Sheltowee Trace


I75 to Camp Wildcat Monument (with Exploration of the Camp Wildcat Preservation Area)


Sunday, April 10, 2011









I believe that some people are allowed to have a good deal of control over their lives.  They can achieve success through their own devices.  Others are being led. 


Have you ever thoroughly planned something out using all the tried and true wisdom at your disposal, factoring for every contingency and then, just as success is being handed to you – so nearly in your grasp that you can almost feel it – you’re suddenly shoved from behind into a completely different reality where you’re left to start all over again from the very beginning? 


Does this represent a pattern in your life? 


You’re probably being led. 


Don’t worry, so am I.  …and don’t think of yourself as a loser either!  I don’t, and you’re not!  There’s something more to this than meets the eye.  A good and just Creator would never give life to something only to torment it, so when I’m dealt with one of these setbacks I simply go into survival mode and release all my cares and desires for a while until a new path is revealed.  This is done in the belief that when things don’t go the way I plan it’s simply the Lord trying to show me something different - something that’s sure to be pretty darned important.  Even so, I fear that I’m a weak person and that I’m not always as open to this as I should be.  If I was I might be a lot more patient and accepting as I watch my disappointments slowly morph into points of inspiration. 


Today was a perfect example.  I actually started 50 miles away on a completely different part of the Sheltowee Trace with a plan all set out, complete with some contingencies for my usual mishaps – yet the series of gaffes which ensued upon my arrival was so ridiculous that I got right back in the car and began to head back home!  My personal experience is that when things start to go wrong for me they usually don’t stop until I’ve had to completely give up and move in a totally different direction (see the crushed kayak that finally ended my 2007 attempt to paddle the length of the Kentucky River!). 


Anyway, I was quite angry as I drove away from my original destination.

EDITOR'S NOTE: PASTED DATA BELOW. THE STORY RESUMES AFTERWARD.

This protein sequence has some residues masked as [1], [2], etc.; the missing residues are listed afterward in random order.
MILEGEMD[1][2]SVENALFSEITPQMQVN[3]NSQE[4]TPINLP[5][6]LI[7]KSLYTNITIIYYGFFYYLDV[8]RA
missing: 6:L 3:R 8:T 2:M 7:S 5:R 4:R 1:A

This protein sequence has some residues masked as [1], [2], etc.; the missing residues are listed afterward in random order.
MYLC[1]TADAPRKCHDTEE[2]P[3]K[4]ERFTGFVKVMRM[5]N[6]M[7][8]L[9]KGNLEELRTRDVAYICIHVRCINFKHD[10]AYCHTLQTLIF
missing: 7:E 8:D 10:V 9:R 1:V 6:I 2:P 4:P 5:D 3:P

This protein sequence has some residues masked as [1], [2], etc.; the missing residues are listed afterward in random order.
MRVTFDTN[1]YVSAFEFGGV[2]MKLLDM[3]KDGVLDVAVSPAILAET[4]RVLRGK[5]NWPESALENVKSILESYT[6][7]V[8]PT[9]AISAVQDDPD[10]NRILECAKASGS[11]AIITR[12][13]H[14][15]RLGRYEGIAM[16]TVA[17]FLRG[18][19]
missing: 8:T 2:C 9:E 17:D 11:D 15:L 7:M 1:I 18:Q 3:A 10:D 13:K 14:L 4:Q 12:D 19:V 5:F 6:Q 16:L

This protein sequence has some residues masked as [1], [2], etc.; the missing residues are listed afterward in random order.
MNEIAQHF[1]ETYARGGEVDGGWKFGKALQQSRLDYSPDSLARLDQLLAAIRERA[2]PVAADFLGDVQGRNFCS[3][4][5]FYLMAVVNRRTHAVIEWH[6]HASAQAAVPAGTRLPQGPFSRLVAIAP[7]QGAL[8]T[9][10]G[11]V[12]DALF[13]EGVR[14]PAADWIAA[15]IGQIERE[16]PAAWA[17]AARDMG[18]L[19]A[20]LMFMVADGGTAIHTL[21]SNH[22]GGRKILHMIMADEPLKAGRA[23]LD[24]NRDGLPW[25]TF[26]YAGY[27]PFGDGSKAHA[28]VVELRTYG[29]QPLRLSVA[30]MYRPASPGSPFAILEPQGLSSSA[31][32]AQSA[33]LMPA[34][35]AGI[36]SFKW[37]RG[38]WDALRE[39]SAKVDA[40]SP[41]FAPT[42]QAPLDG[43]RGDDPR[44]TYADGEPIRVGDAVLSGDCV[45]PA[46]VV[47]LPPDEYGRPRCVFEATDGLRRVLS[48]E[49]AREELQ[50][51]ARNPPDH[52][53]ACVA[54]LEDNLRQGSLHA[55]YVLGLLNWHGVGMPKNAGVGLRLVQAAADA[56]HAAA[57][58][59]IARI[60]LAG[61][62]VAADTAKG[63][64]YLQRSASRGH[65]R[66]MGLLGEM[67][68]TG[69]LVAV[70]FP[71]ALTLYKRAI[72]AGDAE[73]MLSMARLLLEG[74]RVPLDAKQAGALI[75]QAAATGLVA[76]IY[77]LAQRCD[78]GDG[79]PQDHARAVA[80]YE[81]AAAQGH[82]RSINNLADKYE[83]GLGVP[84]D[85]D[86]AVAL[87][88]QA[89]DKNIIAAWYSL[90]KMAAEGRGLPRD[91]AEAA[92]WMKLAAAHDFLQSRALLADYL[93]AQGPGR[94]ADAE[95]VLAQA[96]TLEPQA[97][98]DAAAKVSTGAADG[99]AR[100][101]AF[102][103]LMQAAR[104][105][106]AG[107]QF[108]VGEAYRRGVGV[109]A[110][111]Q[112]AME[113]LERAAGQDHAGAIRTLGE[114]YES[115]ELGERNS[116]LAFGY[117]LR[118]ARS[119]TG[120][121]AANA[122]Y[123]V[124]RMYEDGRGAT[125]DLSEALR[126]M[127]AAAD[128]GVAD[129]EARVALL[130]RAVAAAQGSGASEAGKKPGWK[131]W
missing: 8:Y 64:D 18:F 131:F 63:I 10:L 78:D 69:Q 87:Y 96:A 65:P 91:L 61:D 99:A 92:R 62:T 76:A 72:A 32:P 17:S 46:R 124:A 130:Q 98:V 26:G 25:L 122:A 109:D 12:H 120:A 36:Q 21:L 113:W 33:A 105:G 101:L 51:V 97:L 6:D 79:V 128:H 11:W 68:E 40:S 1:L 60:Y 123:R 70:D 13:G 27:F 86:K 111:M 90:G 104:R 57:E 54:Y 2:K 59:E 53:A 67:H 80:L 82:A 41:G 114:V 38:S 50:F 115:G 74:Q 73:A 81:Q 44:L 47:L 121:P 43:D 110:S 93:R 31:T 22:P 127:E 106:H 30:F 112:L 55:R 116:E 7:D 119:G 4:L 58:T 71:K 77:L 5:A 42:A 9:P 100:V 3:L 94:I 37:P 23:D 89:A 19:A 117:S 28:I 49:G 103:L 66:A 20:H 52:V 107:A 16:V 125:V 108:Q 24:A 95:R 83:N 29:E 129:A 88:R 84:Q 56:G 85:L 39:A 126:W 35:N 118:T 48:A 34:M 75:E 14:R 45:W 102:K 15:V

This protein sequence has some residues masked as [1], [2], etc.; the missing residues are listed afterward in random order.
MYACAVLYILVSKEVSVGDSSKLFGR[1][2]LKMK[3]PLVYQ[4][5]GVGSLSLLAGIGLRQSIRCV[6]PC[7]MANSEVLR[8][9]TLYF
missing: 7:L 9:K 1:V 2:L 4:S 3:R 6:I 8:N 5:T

“What a waste of time and gas!”   I was thinking.


Then, upon reaching the first intersection: 


“Maybe I’ll at least try to head back home another way to see some new scenery.” 


(Less upset now, my usual pathetic optimism returning…)


“Hmm…  This area of Kentucky sure is beautiful!” 


(Heading north on KY1003 and then 1675 in Pulaski County, upset now resignation...)


“OK.  Maybe now I can dare to try something else.”


Insert Camp Wildcat sign on I75 here!  I’d always wanted to see this little historic preserve I just wasn’t expecting it to be so soon!








Let me say that with the exception of this Wildcat Preserve ( the Sheltowee Trace in this section is not really the best for hiking.  I just drove it.  Sorry, but it’s all roadways!  Parts are paved with a good deal of traffic and parts are narrow, one-lane gravel, but the preserve does have about 3 miles of hiking available and I enjoyed myself here.


From I75 the Sheltowee heads east on KY909 – a road which dead-ends in about ½ mile at US25.  Here you’ll make a right and follow the road a little over ½ mile before making a left onto Hazel Patch Road.  Then, in descending along a fairly tight “S” curve, you’ll cross Hazel Patch Creek and make a left onto a gravel road clearly marked with “ Camp Wildcat” signs.  (I’d be careful in this area if you’re hiking it though.  There were some dwellings along in here and I noted some unleashed dogs in the area.)


Now as far as history, this is an area of incredible significance – and not only because of the Civil War.  This section of the Trace also runs along part of the original Wilderness Road and even more significantly, the road actually split somewhere in here near Hazel Patch, Kentucky.  Some background… 


In 1775 when Daniel Boone and his axe-men were enlarging the road for future travelers, a portion of the party led by Colonel Benjamin Logan decided to head northwest here instead of going with the main group to Boonesborough with Boone and Richard Henderson (namesake of Henderson, KY).  They opted instead to break toward Stanford, Kentucky following a route then known as Skaggs Trace in order to found their own settlement (that prong of the road would eventually lead all the way up to Fort Harrod in Harrodsburg, Kentucky and then to the Falls of the Ohio in Louisville).


[There’s a fantastic book, by the way – The Wilderness Road by Robert Kinkaid – which gives a historical account of the road.  It’s hard to find, but you’re likely to be able to get it at one of the Kentucky Park gift shops.]


At any rate, the gravel road that the Trace now follows (Old Wilderness Road or FS737) leads you directly to Camp Wildcat in about 2.5 miles and you’ll know you’ve arrived when you see the large parking lot plainly visible on the right.


I parked and walked ahead to take in the historical markers under the canopy.  I’ll be frank, however.  It saddens me a little to think about the Civil War.  Not only did so many Americans die in it, but they died fighting each other.  Nevertheless, I’m reminded that as bad as things can get, they could always be worse (…and maybe that was what the Lord wanted to show me today!).


If you look to the left of the canopy you’ll spot the beginning of the longest path in the preserve, a well-maintained gravel route that will take you up to the top of Hoosier Knob where most of the fighting took place.  The trail sign you’ll find here is somewhat confusing, however.  Indications are that the path is only ¾ mile long, but that’s only one way.  This is an out-and-back hike.  In fact, to me this one felt more like 3 miles in total, possibly because I was reading and pondering all the historical markers as I went.  Either way, I’d go into this one with the mind-set that it’s about a 2.5 miler just for the benefit of budgeting your time.